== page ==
When Agreement is Disagreeable: 4 Keys to Leading Your Team

This is a guest post by Julie Williamson, PhDChief Growth Enabler with Karrikins Group where she leads strategy and research. She is the coauthor of Matter: Move Beyond the Competition, Create More Value, and Become the Obvious Choice.

 

4 Keys to Leading Your Team

Recently I sat in a meeting with the CEO of a $1B+ company, together with all of his senior leaders, a team of around 12 people. The CEO, Kevin (I’ve changed his name for the sake of confidentiality), was frustrated beyond belief with his team because he wasn’t seeing the behaviors he wanted from them, especially when it came to reporting on their respective businesses.

Kevin sat at the head of the table and gave very specific and detailed instructions about what he wanted to see every month. Then he looked around the table and asked, “Have I made myself perfectly clear?”

Heads nodded slowly in agreement.  Yes, he had made himself perfectly clear.  It was also perfectly clear to me, based on the body language I was seeing around the room, that while he had been understood, that’s as far as it went. He had not achieved anyone’s agreement that the requirements were something they were willing to do, alignment from the team members that they would shift their behaviors to meet those requirements, or a belief that his demand was something that would be useful or meaningful to them. Clear as he was, he was not going to see the results he wanted.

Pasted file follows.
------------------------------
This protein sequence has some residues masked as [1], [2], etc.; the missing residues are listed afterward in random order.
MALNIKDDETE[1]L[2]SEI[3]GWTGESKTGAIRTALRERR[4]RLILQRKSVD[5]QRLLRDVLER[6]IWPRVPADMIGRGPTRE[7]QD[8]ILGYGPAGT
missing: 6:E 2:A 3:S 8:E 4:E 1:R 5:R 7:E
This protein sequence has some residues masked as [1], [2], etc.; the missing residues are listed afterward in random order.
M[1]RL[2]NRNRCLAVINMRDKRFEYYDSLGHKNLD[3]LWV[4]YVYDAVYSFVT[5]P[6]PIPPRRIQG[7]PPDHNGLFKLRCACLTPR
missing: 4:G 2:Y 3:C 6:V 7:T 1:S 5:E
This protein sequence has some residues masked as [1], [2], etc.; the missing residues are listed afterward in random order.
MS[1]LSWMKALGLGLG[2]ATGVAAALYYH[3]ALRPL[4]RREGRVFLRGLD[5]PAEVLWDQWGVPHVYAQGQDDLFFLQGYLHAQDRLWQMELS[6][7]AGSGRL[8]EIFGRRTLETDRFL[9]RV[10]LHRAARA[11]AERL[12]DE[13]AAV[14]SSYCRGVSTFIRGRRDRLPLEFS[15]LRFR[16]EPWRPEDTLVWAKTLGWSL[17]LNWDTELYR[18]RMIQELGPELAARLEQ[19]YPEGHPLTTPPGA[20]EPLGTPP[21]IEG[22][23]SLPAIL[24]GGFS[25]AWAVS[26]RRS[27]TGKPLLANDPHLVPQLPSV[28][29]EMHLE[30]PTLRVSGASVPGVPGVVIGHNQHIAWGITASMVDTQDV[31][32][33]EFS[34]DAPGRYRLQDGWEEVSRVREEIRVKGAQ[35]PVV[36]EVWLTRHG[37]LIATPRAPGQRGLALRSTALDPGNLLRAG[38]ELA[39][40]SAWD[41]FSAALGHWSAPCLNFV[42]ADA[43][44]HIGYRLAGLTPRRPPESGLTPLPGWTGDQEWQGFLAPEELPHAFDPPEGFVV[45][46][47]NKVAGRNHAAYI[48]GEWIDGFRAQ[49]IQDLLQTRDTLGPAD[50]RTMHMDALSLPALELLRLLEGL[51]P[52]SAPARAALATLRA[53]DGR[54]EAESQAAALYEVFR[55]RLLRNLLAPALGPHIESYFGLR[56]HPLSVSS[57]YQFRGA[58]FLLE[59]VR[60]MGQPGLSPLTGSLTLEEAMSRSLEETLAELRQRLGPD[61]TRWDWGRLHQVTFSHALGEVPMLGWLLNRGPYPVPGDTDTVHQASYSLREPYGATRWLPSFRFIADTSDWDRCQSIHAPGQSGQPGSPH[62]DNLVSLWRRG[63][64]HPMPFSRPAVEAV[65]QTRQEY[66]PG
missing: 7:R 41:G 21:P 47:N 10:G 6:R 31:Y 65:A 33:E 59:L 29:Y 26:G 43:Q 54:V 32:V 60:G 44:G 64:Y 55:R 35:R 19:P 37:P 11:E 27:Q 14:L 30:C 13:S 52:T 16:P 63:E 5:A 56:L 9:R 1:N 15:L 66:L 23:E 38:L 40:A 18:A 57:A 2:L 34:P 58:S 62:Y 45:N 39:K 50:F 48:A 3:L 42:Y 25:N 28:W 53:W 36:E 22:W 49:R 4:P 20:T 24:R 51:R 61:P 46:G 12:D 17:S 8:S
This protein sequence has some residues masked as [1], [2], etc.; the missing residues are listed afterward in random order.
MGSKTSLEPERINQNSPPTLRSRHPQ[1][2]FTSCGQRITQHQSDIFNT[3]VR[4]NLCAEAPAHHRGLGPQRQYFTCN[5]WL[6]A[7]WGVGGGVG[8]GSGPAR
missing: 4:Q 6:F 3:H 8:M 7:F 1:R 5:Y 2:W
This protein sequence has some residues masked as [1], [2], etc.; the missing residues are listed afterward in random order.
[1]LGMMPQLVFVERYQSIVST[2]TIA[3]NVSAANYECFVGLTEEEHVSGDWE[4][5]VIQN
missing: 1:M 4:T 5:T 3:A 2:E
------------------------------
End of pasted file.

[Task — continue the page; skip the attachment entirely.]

If you feel like you are being clear, but you aren’t seeing results from your team, there are four areas to consider as continuums:

 

Clarity is useful and important: You need to set clear expectations to successfully lead people. But keep in mind that it’s not enough. Stopping at clarity can prevent you from seeing better ways of doing things, especially if you don’t actively create conversation about the outcomes you want. In my follow-up conversation with Kevin, his first reaction was essentially, “I’m the CEO, so I get to set the standards, and they need to meet them.”  That approach was working horribly for Kevin — which he was brave enough to acknowledge.  By stopping at clarity, Kevin had set up a situation where his people were spending time and energy on tasks that they felt distracted them from growing the business, and which they only did half-heartedly if at all. They were doing their worst work on the things Kevin felt were most important to run the business.

 

“Clarity comes from action, not thought.” –Marie Forleo